l. lts composition is homogeneous and remains substantially so after being stored for days and even months. To the extent there is any settling of the coal particles, and it is at most slight, the settled phase is homogeneous; that is, little or no size segregation of the particles occurs duringthe slight settling.

2. It is readily pumped and fedunder control of automatic valves or other liquid control means to a coal conversion unit.

3. It is readily burnedwithout prior removal of the water, for example, in a cyclone burner.

The new liquid fuel of our invention has the following composition. It consists essentially of finely divided coal and water in the relative proportions of 54 to 69] For a better understanding of our invention, reference should be had to the following description and to the accompanying drawing in which is shown a graph f the correlation between viscosity and per cent by weight of the coal particles in the coal having a size less than 325 mesh Tyler Standard screen.

The preferred method of making the new fuel of our invention is described in U.S. Pat. No. 3,168,350 entitled Transportion of Coal by Pipeline issued Feb. 2,

I0 1965, and assigned to the assignee of the present invention; Specifically this method comprises blending a finely divided coal having a nominal top size between 4 and 28 mesh Tyler Standard screen, obtained by conventional grindingor crushing means such as rod mills,

5 hammer mills, etc., with a fraction of coal particles passing through a 325 mesh Tyler Standard screen in :such relative proportions as to yield a composition having the size specifications set forth above. The mixture is then stirred to effect homogeneity. The requisite water to yield the desired coal concentration is preferag bly added to the fractions of coal before blending to fa-j cilitate such blending. Any additional 4 X 28 mesh parti cles that may be required to meet the recited specifications are also added. The coal concentrations and thei size distributions of the coal of examples of coal-water 'range of'our invention and is included for purposes of comparison only.'The coal employed in these examples was a Pittsburgh Seam coal having a specific gravity of 1.35. With such specific gravity, the range of concentrations of the coal expressed as per cent by weight rather than per cent by volume is 62 to 74 (correspondto 54 to 69 per cent by volume set forth above).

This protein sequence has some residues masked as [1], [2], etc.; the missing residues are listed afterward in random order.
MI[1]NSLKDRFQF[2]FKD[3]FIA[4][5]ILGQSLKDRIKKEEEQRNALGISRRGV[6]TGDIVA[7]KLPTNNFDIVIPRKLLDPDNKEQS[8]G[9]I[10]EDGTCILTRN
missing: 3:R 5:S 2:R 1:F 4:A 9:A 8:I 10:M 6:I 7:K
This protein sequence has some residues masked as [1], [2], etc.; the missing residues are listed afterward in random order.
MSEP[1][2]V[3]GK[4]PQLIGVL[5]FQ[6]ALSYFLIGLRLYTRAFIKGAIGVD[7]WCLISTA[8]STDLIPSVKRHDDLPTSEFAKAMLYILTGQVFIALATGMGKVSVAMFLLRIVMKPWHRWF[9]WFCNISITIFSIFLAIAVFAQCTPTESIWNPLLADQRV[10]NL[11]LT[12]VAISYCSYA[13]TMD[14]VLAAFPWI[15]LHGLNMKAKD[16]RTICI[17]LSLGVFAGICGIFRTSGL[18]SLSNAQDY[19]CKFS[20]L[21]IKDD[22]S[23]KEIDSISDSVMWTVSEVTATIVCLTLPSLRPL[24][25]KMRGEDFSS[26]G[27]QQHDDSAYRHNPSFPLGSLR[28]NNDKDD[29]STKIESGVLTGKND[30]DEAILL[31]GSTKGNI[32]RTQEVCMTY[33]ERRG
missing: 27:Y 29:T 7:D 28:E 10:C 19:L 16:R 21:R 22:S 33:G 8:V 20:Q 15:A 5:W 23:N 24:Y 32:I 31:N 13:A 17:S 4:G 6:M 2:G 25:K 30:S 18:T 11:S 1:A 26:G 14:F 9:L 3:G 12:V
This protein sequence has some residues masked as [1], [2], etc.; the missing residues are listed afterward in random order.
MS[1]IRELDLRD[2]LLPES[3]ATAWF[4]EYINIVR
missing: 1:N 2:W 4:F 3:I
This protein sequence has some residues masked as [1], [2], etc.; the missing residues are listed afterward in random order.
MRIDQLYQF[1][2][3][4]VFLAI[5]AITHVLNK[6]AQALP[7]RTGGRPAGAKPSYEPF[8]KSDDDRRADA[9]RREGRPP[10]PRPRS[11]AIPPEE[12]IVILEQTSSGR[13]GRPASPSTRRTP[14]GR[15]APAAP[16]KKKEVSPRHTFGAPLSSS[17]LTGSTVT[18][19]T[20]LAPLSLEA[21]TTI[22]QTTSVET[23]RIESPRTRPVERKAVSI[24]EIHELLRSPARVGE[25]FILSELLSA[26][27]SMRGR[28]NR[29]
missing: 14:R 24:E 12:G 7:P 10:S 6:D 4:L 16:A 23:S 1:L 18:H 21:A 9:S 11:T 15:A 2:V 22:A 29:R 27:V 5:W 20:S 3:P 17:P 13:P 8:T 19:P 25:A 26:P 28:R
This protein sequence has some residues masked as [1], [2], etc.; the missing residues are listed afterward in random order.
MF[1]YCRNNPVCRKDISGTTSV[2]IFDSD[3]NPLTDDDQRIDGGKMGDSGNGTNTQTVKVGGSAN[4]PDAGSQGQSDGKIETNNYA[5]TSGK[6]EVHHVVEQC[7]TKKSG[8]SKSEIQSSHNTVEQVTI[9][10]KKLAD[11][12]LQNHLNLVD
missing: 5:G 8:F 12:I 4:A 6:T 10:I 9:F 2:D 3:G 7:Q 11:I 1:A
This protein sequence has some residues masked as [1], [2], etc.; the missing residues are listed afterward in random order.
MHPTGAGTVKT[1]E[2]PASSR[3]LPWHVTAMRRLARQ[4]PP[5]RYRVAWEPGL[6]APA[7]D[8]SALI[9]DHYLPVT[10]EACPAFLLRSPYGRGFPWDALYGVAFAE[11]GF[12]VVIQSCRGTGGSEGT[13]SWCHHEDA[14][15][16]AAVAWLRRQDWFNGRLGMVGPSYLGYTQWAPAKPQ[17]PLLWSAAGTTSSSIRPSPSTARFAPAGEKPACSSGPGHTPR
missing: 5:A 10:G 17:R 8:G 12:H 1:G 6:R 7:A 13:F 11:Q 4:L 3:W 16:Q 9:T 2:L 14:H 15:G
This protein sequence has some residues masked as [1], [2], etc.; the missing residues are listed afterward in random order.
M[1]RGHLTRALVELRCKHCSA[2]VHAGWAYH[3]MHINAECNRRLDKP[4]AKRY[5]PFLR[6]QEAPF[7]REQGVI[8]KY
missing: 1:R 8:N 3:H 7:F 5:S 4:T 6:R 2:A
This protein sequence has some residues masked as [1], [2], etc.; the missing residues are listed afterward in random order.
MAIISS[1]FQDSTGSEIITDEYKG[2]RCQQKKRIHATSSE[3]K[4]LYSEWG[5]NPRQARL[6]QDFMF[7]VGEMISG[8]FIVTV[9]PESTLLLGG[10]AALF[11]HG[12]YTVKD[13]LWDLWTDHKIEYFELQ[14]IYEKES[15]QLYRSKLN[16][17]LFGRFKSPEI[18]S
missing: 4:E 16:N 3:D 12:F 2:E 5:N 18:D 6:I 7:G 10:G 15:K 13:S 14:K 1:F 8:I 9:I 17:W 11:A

TABLE 1 Percent by weight Example A. B C D E F G H I J K L M N O P Q R 0 0 0 0 0 0 0 Tr. 0 0 0.4 0 0 0 0 Tr. 0 0

Through 325 mesh 27. 7 30.0 22 27. 5 26. 7 22. 7 24. 4 23.8 23.7 28. 6 25.8 26.1 27. 5 30. 2 24. 5 30. 6 28.8 11.4

per cent by volume of coal and 46 to 31 per cent by volume of water. The size distribution of the finely divided? coal is such that all the particles will pass through a 4. mesh Tyler Standard screen. Between 18 and 33 per? cent by weight of the particles pass through a 325 mesh Tyler Standard screen. The balance of the coal particles have a range of sizes between 325. mesh and mesh, with less than ,60'per cent by weight of the total! coal in the range between 28 and 4 mesh.

We prefer, however, that the compositions have a;

coal concentration in the slurry between 57 and 65 per 60 In general the compositions of this invention have the appearance of a black heavy fuel oil such as that commonly referred to as Bunker C fuel oil. Their specific gravity is about 1.19. Their net BTU content (that is,, "the BTU content of the coal less the BTUs consumed: in vaporizing the water present is about 9,000 BTU/1b.. of slurry for a Pittsburgh Seam bituminous coal which has been subjected to conventional cleaning procedures.